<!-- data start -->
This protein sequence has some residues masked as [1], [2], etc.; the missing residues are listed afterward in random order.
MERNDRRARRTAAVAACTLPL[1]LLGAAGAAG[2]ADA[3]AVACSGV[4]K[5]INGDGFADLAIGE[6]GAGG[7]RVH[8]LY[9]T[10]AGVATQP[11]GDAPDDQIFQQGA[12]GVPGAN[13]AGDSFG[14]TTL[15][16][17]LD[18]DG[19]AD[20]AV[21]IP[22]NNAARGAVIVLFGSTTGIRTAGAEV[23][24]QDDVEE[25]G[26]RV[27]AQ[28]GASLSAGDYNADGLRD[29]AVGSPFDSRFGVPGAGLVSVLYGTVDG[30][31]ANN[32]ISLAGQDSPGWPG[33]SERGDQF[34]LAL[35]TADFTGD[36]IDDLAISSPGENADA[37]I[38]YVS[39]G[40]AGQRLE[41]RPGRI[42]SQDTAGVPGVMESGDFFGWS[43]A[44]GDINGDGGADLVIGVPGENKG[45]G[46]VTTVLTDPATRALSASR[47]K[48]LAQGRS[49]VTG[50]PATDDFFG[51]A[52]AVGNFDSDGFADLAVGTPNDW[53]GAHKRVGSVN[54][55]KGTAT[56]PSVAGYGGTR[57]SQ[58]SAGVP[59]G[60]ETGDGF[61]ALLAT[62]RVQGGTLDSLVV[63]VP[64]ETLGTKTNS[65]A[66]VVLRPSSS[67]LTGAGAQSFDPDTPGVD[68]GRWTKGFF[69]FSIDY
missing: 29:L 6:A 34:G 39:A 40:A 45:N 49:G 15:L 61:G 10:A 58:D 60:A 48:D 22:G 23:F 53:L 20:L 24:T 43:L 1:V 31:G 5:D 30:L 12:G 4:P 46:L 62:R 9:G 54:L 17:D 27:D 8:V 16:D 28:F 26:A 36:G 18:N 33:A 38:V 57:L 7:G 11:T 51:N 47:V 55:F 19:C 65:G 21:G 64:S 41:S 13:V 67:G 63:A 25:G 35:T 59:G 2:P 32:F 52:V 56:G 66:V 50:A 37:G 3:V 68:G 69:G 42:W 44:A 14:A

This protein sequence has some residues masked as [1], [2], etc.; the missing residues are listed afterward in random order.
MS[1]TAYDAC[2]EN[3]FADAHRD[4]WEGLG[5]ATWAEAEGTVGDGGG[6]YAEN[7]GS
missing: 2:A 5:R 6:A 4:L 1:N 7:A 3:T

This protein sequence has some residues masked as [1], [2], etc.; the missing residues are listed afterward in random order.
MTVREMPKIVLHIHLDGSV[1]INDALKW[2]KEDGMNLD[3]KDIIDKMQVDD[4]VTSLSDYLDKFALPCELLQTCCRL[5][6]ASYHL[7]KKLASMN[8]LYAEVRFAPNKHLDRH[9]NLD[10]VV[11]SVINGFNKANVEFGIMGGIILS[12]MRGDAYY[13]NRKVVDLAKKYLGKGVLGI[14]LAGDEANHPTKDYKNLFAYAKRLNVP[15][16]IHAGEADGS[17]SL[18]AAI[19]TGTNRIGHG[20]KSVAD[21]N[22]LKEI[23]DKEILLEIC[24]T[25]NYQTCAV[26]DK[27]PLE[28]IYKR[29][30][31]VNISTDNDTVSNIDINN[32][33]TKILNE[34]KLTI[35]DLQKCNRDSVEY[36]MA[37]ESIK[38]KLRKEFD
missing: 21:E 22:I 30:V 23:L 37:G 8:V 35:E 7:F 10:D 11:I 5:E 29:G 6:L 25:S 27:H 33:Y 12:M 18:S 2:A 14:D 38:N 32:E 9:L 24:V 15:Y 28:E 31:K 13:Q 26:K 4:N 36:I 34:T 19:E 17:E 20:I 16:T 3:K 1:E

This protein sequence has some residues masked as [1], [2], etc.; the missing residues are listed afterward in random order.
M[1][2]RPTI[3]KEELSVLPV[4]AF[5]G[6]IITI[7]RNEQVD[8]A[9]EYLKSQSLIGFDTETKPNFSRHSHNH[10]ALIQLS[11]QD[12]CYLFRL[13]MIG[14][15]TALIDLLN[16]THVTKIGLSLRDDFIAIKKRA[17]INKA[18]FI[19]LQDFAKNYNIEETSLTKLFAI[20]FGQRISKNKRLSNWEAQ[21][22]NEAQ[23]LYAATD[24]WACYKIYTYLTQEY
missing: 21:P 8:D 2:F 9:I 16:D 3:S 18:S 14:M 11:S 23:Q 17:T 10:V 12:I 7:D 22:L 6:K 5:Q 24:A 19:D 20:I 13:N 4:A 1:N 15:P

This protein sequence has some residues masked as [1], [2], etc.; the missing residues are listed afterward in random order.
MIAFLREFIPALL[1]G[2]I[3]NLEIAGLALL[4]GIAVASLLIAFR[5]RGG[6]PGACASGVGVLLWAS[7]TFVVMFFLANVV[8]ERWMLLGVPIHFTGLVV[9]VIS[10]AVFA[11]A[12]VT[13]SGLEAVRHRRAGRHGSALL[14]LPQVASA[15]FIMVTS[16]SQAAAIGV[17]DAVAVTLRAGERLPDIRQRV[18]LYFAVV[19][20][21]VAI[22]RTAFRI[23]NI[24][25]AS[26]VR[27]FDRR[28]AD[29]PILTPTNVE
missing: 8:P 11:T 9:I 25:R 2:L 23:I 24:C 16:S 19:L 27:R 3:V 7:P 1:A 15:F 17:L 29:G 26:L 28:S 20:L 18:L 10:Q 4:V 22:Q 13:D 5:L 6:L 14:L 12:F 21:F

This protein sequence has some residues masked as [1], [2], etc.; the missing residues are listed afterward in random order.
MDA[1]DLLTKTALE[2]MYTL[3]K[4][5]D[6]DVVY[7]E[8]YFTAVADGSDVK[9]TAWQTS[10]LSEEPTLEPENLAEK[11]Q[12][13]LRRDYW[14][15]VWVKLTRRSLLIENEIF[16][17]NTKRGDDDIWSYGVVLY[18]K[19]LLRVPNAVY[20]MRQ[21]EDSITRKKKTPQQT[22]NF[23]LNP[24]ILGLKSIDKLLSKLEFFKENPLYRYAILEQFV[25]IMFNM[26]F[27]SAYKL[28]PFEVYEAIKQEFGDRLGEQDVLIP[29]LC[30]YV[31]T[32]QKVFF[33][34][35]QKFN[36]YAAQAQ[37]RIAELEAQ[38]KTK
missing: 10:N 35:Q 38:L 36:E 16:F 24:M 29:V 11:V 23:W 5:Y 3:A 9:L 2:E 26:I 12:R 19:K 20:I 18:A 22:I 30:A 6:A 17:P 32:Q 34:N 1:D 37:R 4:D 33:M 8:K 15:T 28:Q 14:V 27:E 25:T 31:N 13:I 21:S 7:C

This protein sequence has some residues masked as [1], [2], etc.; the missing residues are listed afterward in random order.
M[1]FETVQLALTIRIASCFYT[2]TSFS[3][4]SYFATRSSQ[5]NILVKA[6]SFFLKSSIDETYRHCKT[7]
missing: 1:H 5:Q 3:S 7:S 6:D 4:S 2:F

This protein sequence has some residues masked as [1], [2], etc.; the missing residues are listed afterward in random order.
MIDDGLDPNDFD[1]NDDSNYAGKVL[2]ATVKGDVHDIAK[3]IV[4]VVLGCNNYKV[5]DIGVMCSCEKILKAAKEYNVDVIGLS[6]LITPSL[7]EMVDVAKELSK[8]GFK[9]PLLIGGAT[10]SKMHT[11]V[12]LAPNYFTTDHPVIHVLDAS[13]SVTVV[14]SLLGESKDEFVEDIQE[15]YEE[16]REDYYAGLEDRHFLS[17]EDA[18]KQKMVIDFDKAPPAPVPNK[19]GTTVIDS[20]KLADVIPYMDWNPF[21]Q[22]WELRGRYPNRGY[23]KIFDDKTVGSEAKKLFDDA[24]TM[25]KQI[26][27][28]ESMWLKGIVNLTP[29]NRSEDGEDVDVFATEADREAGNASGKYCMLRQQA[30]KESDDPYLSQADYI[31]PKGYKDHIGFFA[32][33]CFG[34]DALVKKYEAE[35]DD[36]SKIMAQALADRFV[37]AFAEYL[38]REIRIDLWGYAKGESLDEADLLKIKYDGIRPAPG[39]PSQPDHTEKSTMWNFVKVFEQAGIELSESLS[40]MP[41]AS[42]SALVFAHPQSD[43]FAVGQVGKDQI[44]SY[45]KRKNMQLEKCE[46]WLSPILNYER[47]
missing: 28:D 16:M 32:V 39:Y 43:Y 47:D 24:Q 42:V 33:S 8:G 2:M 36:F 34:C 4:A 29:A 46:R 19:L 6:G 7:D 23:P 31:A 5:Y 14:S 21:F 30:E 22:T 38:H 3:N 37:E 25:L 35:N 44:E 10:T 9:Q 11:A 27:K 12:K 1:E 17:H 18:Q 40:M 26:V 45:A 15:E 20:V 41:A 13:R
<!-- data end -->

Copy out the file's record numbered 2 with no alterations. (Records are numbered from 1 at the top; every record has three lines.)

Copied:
This protein sequence has some residues masked as [1], [2], etc.; the missing residues are listed afterward in random order.
MS[1]TAYDAC[2]EN[3]FADAHRD[4]WEGLG[5]ATWAEAEGTVGDGGG[6]YAEN[7]GS
missing: 2:A 5:R 6:A 4:L 1:N 7:A 3:T